THE LAST TWELVE MONTHS HAVE BEEN something I thought I would never experience, as I am sure most of you have thought. When my state passed stay at home orders, I thought the only time I would be told to stay indoors was during a tornado or the threat of nuclear fallout. The only crisis I have lived through of this magnitude was during the AIDS epidemic. Though the transmission method was different, there still was a fear early on of getting to close to people. Back then the fear was unfounded; now it is real and could be the difference between life and death. I have known healthy individuals who caught this virus and succumbed to it. The suffering of being alone in a hospital bed as one’s lungs are slowly being squeezed of their last breath is a brutal experience. What makes this virus extra scary for me is how random it is in who will experience its affects. Some people don’t even know they are infected while others can get severe headaches, high fevers or death. I remember during my time at home, looking out the window and seeing the streets void of any human life. Pigeons scanning the sidewalks for a morsel of food, squirrels crisscrossing streets with less hesitancy and noticeable to me, less debris.      WITH THE LOCKDOWN IN PLACE, THAT also meant I could not go to the health club to work out, to restaurants, to theaters and so on. Suddenly Saturdays took on extra meaning because that was the day, I would order carryout, to help the nearby local restaurants. Food took on a different importance; instead of eating for sustenance, I was eating for comfort. There was a manmade lake close to my house that I had never seen. I drove to it so I could get my steps in by walking the circumference of it. Seeing the ducks take off and land on the water was something I had never seen except on television. When the weather got too cold outside, I started walking/jogging in an underground parking garage. Little did I know that the space would become by sanctuary of peaceful calm. Staying in touch with friends/relatives took on a new meaning. In the past, there usually was an activity attached to getting together; but now, just being able to open a window and talk to a friend who was outside on the front lawn was a joy. Sitting outside to watch the sun set felt more monumental than during pre-COVID. Hearing silence except for the birds in the trees was a new experience. Little did I think that living a temporary restricted lifestyle would allow me to appreciate the little things that can go unnoticed on a typical day. This Oscar nominated and film festival winner can explain things better than me.     JUST WHEN A SCHOOL BAND TEACHER feels things are looking up, he finds himself in an unfamiliar place where passion comes into question. With Jamie Foxx (Just Mercy, Robin Hood) voicing Joe, Tina Fey (Date Night, Sisters) voicing 22, Graham Norton (Eurovision Song Contest: The Story of Fire Saga, Another Gay Movie) voicing Moonwind, Rachel House (Thor: Ragnarok, Baby Done) voicing Terry and Phylicia Rashad (Creed franchise, This is Us-TV) voicing Libba; this animated, adventure comedy had a lot going on with it. As to be expected from a Pixar movie, the animation was inventive and fun. There were some scenes that were rich with details, but others I found to be somewhat average. The script was different to me; I found it to be esoteric in nature. Young viewers may not understand the meaning of some scenes and might ask for an explanation. From an entertainment standpoint, I did not feel the sense of joy I normally do with a Pixar film. I did however appreciate the message; I only wished there had been more musical interludes.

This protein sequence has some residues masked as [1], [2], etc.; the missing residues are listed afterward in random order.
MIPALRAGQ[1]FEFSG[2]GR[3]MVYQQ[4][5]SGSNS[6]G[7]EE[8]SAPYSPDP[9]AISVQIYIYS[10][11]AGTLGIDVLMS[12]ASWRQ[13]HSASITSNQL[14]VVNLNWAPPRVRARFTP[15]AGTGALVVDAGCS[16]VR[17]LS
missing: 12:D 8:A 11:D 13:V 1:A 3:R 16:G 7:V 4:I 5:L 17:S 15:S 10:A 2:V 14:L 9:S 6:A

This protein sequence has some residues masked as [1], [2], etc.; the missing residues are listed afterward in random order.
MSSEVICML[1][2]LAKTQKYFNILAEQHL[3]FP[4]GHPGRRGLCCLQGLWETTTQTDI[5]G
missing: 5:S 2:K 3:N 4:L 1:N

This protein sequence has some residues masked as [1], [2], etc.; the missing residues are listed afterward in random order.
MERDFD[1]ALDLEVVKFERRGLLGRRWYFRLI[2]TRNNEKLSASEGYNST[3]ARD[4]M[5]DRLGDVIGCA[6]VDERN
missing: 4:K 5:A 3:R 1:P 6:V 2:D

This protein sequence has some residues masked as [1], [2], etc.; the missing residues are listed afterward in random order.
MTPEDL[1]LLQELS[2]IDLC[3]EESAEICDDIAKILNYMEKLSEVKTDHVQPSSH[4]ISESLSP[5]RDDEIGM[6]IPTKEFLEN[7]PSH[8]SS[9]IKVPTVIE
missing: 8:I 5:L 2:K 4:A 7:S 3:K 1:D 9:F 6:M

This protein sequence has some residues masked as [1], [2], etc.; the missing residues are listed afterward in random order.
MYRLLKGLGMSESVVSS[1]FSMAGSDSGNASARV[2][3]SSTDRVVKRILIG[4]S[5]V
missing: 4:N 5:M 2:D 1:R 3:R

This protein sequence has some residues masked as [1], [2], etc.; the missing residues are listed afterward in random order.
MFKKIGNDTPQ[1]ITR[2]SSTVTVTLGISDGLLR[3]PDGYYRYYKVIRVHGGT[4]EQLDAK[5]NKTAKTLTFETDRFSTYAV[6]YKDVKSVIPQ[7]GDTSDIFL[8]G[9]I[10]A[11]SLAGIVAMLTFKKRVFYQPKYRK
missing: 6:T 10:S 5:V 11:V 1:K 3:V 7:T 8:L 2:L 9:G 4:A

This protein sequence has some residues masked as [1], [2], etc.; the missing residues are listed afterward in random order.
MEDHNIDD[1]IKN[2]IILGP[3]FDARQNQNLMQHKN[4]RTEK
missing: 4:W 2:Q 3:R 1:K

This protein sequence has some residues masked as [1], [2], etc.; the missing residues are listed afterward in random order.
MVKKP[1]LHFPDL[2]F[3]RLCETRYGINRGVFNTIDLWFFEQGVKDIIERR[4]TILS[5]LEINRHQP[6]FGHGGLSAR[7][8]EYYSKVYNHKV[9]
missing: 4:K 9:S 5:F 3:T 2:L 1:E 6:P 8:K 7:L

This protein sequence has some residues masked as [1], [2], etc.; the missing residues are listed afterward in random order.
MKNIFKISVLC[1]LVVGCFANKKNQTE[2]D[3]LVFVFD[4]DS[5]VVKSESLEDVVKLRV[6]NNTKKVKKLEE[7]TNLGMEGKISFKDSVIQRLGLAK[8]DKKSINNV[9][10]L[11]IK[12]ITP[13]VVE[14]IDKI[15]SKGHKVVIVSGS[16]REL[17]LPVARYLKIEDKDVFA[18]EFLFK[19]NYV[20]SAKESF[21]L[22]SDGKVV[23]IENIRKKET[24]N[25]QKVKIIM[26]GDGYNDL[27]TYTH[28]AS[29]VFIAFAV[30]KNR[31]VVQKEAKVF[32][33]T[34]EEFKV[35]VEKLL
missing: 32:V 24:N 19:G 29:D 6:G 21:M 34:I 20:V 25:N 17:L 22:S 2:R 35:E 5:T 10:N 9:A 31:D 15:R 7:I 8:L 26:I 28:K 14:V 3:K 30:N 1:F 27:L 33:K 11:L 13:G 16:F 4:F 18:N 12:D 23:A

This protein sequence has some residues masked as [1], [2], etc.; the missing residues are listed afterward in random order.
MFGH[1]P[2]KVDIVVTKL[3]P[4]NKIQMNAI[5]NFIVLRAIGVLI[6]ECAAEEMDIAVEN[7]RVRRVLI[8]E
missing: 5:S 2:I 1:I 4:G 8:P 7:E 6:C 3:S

3 stars